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Written by David Williams, President, Taylor Seminary and Greg Henson, President, Sioux Falls Seminary

Let’s explore why theological hospitality is so important to us. After all, theological hospitality is difficult. Why would we make it a core practice in the Kairos Project? There are probably many reasons we find difference hard. Part of the answer is that difference almost always brings to mind conflict and most of us prefer to avoid conflict if we can.

In our April 2019 Kairos Gathering we focused much of the Gathering on thinking about conflict, the different ways we experience it, and what we do with it. In my opening plenary session I invited participants to view conflict through three different lenses. These lenses provide us with three ways to think about the practice of theological hospitality.

The first lens is the lens most familiar to us and pretty much our default when we think about conflict or difference. It is the lens by which we see difference as a direct challenge. We experience this challenge as being about right and wrong, as good and others bad, or about truth and error. It is shaped by the metaphor of the battle where we take “sides,” “attack positions”, and “defend” our position. This lens situates difference as essentially a power struggle. It is reflected in James 4:1-2:

Those conflicts and disputes among you, where do they come from? Do they not come from your cravings that are at war within you? You want something and do not have it; so you commit murder. And you covet something and cannot obtain it; so you engage in disputes and conflicts.

I suggested that we view this kind of difference through the Christological lens. This is in part because Jesus teaches us about power. Followers of Jesus know that it is all too easy, when we see ourselves in the right to use our power to defend ourselves, to build ourselves up, or to protect “our side” against all challengers. The canvas of human history is a mural of great evil done in the name of defending good. Jesus teaches us to reject this approach to power.

Paul draws on Jesus’ revelation of this truth in Phil 2:4-8 where Paul admonishes the Philippians:

4 Let each of you look not to your own interests, but to the interests of others. 5Let the same mind be in you that was in Christ Jesus,
6 who, though he was in the form of God,
did not regard equality with God
as something to be exploited,
7 but emptied himself,
taking the form of a slave,
being born in human likeness. And being found in human form, 8 he humbled himself
and became obedient to the point of death— even death on a cross. (NRSV)

The way of Jesus is not to use one’s power for oneself, but rather for the sake of others. Submission, rather than domination, is the appropriate use of power. Of course, this is hardest the more convinced one is of being right, but that’s exactly why Paul points out that proclaiming “a crucified messiah” is “a stumbling block to Jews and foolishness to Gentiles” (1 Cor 1:23). It simply doesn’t make sense to approach these kinds of conflicts submitting to the other, even giving one’s life for the other. It is perceived as either weakness or foolishness.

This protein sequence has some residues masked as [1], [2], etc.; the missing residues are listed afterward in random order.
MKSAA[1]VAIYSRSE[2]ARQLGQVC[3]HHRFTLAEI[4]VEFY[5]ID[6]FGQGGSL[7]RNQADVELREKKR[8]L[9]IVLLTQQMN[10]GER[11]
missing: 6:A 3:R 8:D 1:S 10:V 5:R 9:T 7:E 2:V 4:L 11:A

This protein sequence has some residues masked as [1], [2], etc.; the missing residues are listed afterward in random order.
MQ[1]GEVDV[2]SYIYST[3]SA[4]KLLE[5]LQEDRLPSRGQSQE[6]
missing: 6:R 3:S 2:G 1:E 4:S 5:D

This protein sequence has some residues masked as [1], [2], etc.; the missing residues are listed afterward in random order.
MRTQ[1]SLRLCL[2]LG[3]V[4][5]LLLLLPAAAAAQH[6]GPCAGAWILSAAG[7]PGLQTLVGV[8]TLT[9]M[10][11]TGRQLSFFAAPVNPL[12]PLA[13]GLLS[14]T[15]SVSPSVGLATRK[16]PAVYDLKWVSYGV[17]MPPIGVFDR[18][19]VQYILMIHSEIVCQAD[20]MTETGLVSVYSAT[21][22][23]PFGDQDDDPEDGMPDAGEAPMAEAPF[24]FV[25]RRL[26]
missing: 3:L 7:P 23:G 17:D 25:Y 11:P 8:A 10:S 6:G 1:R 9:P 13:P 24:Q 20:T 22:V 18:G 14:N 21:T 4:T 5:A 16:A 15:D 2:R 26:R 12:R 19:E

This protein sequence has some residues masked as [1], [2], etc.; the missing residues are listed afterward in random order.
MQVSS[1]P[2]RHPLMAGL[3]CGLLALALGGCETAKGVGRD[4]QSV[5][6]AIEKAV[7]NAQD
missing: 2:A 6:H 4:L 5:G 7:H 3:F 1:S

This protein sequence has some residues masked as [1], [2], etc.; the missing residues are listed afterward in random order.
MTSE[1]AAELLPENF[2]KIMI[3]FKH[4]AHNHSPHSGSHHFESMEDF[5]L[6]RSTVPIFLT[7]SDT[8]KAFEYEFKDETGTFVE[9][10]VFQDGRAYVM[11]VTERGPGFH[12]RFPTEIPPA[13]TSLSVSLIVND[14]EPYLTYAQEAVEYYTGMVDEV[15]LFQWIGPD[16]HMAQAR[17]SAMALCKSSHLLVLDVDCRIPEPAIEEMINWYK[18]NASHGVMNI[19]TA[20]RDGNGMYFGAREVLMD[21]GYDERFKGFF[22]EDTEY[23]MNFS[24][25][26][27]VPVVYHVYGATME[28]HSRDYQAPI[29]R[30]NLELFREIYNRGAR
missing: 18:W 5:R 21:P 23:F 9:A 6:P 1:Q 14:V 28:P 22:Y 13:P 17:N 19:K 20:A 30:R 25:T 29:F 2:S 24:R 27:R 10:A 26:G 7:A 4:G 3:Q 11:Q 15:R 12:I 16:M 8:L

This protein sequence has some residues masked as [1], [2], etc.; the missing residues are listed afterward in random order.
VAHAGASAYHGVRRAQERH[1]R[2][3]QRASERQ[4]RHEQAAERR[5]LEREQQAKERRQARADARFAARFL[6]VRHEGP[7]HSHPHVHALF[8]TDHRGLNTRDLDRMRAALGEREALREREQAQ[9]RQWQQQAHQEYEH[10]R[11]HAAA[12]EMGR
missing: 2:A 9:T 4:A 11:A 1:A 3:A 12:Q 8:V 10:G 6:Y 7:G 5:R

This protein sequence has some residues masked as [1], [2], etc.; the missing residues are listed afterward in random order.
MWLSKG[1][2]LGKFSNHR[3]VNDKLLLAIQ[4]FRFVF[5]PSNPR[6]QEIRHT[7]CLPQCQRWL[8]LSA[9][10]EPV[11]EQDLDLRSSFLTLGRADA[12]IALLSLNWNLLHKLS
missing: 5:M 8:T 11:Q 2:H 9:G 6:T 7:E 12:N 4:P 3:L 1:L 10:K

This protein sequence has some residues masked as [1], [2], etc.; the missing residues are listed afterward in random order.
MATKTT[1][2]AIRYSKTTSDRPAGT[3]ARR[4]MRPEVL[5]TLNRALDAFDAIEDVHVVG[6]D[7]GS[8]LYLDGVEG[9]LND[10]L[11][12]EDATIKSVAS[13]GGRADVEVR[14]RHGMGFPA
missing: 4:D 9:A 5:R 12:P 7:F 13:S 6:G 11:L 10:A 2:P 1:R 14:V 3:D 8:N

It is when we face difference perceived as error that we most need a good dose of “epistemic humility.” Epistemic humility is the recognition that as sure as I am that I am right about something, I could be wrong. I don’t think I am (obviously!) and I have good reasons to think the way I do (or I wouldn’t be so convinced of them), but nevertheless I could be wrong. Such a posture provides us opportunity for mutual submission as we invite others to help us see where we might be getting it wrong.

We realize that this posture toward our deeply held truths to which we have committed our lives and our futures is not a posture shared by everyone. In fact, some say that epistemic humility is a vice if you really believe God’s truth. That’s one reason we put theological hospitality front and center as an essential practice in the Kairos Project.

We are all too aware that as compelling as our reasoning is, or as clear, evident, or even obvious is the truth of the way we see things, we recognize that there may be things of which we are unaware. There may be flaws that we cannot see. There may be errors to which we are blind. If we are honest, we know it’s the case because we know that there have been times that we didn’t want to see the truth even though it was right before our eyes. This reality is reflected in the prophet Jeremiah who reminds us that “the heart is deceitfully wicked” (Jeremiah 17:9). It is reflected in philosophers from Demosthenes to Wittgenstein who remind us that there is nothing as easy as self deceit. This humility is embraced with the hope that in taking such a posture toward things we believe to be true it is more likely that God may actually break through our self-deceit to correct our own errors and through humility and mutual submission to make us more like Jesus.

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